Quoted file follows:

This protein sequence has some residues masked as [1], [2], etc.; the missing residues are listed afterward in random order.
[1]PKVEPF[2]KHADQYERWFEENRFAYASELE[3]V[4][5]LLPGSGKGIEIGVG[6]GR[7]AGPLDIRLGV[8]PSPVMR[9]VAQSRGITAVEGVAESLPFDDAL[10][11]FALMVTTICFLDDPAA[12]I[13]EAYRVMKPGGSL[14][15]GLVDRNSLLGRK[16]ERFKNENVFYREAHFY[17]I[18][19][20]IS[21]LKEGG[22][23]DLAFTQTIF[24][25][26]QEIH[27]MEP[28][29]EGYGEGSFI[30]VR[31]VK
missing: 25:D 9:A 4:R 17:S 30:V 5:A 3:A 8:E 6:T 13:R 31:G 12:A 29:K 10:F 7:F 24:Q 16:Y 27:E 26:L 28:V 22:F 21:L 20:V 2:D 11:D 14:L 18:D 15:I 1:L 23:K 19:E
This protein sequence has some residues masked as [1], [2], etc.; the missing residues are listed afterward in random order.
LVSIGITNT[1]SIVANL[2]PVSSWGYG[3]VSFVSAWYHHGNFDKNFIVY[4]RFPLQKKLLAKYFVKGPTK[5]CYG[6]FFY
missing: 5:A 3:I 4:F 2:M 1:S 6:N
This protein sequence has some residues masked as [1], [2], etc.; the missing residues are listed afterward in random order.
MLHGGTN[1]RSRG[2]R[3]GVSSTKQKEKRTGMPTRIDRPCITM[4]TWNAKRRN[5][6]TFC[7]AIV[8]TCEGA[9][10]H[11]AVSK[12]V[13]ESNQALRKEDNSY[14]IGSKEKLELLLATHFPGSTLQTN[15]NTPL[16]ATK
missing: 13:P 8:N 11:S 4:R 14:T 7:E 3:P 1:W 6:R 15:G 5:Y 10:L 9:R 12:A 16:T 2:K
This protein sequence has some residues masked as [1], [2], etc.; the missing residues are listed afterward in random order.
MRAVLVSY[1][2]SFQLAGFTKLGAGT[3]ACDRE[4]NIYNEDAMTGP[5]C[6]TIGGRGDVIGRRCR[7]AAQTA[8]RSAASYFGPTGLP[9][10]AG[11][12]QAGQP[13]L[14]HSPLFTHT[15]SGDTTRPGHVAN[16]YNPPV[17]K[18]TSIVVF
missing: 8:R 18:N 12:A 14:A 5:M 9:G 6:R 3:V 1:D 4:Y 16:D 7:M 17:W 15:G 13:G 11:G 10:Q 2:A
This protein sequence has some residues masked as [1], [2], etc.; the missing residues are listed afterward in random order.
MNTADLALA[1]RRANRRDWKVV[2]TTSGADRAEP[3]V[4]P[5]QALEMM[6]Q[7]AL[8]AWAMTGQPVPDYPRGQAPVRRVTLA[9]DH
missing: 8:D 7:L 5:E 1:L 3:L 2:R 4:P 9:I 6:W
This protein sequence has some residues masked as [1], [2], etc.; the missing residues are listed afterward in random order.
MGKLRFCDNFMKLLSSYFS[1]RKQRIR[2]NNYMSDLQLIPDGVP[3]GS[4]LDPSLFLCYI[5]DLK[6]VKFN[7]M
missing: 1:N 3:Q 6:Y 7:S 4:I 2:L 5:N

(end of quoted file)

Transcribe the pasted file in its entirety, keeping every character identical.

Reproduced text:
This protein sequence has some residues masked as [1], [2], etc.; the missing residues are listed afterward in random order.
[1]PKVEPF[2]KHADQYERWFEENRFAYASELE[3]V[4][5]LLPGSGKGIEIGVG[6]GR[7]AGPLDIRLGV[8]PSPVMR[9]VAQSRGITAVEGVAESLPFDDAL[10][11]FALMVTTICFLDDPAA[12]I[13]EAYRVMKPGGSL[14][15]GLVDRNSLLGRK[16]ERFKNENVFYREAHFY[17]I[18][19][20]IS[21]LKEGG[22][23]DLAFTQTIF[24][25][26]QEIH[27]MEP[28][29]EGYGEGSFI[30]VR[31]VK
missing: 25:D 9:A 4:R 17:S 30:V 5:A 3:A 8:E 6:T 13:R 31:G 12:A 29:K 10:F 7:F 24:Q 16:Y 27:E 26:L 28:V 22:F 21:L 20:V 2:D 11:D 14:L 18:D 15:I 1:L 23:K 19:E
This protein sequence has some residues masked as [1], [2], etc.; the missing residues are listed afterward in random order.
LVSIGITNT[1]SIVANL[2]PVSSWGYG[3]VSFVSAWYHHGNFDKNFIVY[4]RFPLQKKLLAKYFVKGPTK[5]CYG[6]FFY
missing: 5:A 3:I 4:F 2:M 1:S 6:N
This protein sequence has some residues masked as [1], [2], etc.; the missing residues are listed afterward in random order.
MLHGGTN[1]RSRG[2]R[3]GVSSTKQKEKRTGMPTRIDRPCITM[4]TWNAKRRN[5][6]TFC[7]AIV[8]TCEGA[9][10]H[11]AVSK[12]V[13]ESNQALRKEDNSY[14]IGSKEKLELLLATHFPGSTLQTN[15]NTPL[16]ATK
missing: 13:P 8:N 11:S 4:R 14:T 7:E 3:P 1:W 6:R 15:G 5:Y 10:L 9:R 12:A 16:T 2:K
This protein sequence has some residues masked as [1], [2], etc.; the missing residues are listed afterward in random order.
MRAVLVSY[1][2]SFQLAGFTKLGAGT[3]ACDRE[4]NIYNEDAMTGP[5]C[6]TIGGRGDVIGRRCR[7]AAQTA[8]RSAASYFGPTGLP[9][10]AG[11][12]QAGQP[13]L[14]HSPLFTHT[15]SGDTTRPGHVAN[16]YNPPV[17]K[18]TSIVVF
missing: 8:R 18:N 12:A 14:A 5:M 9:G 6:R 3:V 1:D 4:Y 16:D 7:M 17:W 15:G 13:G 11:G 10:Q 2:A
This protein sequence has some residues masked as [1], [2], etc.; the missing residues are listed afterward in random order.
MNTADLALA[1]RRANRRDWKVV[2]TTSGADRAEP[3]V[4]P[5]QALEMM[6]Q[7]AL[8]AWAMTGQPVPDYPRGQAPVRRVTLA[9]DH
missing: 8:D 7:L 5:E 1:L 3:L 2:R 4:P 9:I 6:W
This protein sequence has some residues masked as [1], [2], etc.; the missing residues are listed afterward in random order.
MGKLRFCDNFMKLLSSYFS[1]RKQRIR[2]NNYMSDLQLIPDGVP[3]GS[4]LDPSLFLCYI[5]DLK[6]VKFN[7]M
missing: 1:N 3:Q 6:Y 7:S 4:I 2:L 5:N